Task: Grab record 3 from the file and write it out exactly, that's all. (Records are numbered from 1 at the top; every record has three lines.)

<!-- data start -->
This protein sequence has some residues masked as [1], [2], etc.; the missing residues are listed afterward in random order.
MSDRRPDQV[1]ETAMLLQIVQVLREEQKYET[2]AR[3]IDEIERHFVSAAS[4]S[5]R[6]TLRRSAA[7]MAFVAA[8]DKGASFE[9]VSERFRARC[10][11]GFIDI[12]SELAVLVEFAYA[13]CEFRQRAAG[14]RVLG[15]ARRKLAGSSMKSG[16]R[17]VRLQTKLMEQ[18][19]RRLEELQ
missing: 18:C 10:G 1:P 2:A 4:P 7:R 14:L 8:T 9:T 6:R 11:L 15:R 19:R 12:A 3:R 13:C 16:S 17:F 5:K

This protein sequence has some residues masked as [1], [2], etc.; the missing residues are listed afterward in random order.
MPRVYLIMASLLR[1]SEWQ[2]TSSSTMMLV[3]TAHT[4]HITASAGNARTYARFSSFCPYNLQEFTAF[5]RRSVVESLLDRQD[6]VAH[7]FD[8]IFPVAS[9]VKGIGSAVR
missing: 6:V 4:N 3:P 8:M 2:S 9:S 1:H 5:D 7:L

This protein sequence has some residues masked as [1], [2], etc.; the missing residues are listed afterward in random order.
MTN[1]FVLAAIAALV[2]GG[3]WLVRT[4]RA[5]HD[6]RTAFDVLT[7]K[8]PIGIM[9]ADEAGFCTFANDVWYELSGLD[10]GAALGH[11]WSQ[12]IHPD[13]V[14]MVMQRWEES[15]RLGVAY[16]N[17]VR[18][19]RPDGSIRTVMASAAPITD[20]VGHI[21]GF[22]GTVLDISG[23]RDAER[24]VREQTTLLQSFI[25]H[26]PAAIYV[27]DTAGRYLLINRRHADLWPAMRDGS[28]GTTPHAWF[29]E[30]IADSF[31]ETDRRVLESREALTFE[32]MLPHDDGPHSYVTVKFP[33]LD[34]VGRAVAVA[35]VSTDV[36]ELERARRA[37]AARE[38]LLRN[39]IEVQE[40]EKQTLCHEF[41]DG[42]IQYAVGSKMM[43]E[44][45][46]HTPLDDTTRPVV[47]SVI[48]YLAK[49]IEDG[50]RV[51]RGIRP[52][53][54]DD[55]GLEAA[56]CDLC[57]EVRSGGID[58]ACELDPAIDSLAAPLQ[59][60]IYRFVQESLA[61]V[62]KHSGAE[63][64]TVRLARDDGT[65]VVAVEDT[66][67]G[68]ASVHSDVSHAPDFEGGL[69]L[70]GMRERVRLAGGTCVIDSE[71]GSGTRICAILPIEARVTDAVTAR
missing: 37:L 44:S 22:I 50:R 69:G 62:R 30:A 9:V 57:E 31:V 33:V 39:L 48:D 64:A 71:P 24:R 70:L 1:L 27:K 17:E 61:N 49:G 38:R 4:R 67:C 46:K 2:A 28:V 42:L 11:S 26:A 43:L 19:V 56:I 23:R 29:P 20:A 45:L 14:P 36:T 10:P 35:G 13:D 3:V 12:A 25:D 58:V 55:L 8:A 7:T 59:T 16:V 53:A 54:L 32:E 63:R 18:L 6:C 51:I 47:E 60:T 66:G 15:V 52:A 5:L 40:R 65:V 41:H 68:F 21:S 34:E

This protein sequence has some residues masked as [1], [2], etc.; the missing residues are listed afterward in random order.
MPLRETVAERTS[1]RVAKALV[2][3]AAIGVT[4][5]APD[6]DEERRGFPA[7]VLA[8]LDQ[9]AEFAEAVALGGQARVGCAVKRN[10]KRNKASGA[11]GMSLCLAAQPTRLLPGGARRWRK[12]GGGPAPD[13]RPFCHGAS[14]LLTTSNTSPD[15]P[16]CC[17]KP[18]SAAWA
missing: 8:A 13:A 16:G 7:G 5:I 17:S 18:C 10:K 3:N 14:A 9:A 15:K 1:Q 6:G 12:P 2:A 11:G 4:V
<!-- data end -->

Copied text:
This protein sequence has some residues masked as [1], [2], etc.; the missing residues are listed afterward in random order.
MTN[1]FVLAAIAALV[2]GG[3]WLVRT[4]RA[5]HD[6]RTAFDVLT[7]K[8]PIGIM[9]ADEAGFCTFANDVWYELSGLD[10]GAALGH[11]WSQ[12]IHPD[13]V[14]MVMQRWEES[15]RLGVAY[16]N[17]VR[18][19]RPDGSIRTVMASAAPITD[20]VGHI[21]GF[22]GTVLDISG[23]RDAER[24]VREQTTLLQSFI[25]H[26]PAAIYV[27]DTAGRYLLINRRHADLWPAMRDGS[28]GTTPHAWF[29]E[30]IADSF[31]ETDRRVLESREALTFE[32]MLPHDDGPHSYVTVKFP[33]LD[34]VGRAVAVA[35]VSTDV[36]ELERARRA[37]AARE[38]LLRN[39]IEVQE[40]EKQTLCHEF[41]DG[42]IQYAVGSKMM[43]E[44][45][46]HTPLDDTTRPVV[47]SVI[48]YLAK[49]IEDG[50]RV[51]RGIRP[52][53][54]DD[55]GLEAA[56]CDLC[57]EVRSGGID[58]ACELDPAIDSLAAPLQ[59][60]IYRFVQESLA[61]V[62]KHSGAE[63][64]TVRLARDDGT[65]VVAVEDT[66][67]G[68]ASVHSDVSHAPDFEGGL[69]L[70]GMRERVRLAGGTCVIDSE[71]GSGTRICAILPIEARVTDAVTAR
missing: 37:L 44:S 22:I 50:R 69:G 62:R 30:A 9:V 57:E 31:V 33:V 39:L 48:D 64:A 71:P 24:R 70:L 1:L 27:K 17:E 61:N 49:G 38:R 4:R 67:C 46:K 2:A 28:V 42:L 11:S 26:A 43:L 19:V 56:I 23:R 29:P 20:A 45:L 14:P 36:T 10:P 35:G 13:D 3:V 12:A 25:D 58:V 55:L 8:A 7:T 59:T 16:V 53:A 54:L 32:E 63:R 18:L 6:C 51:I 47:E 60:T 66:G 15:V 52:A 5:L 40:R 65:V 41:H 68:F 21:S 34:E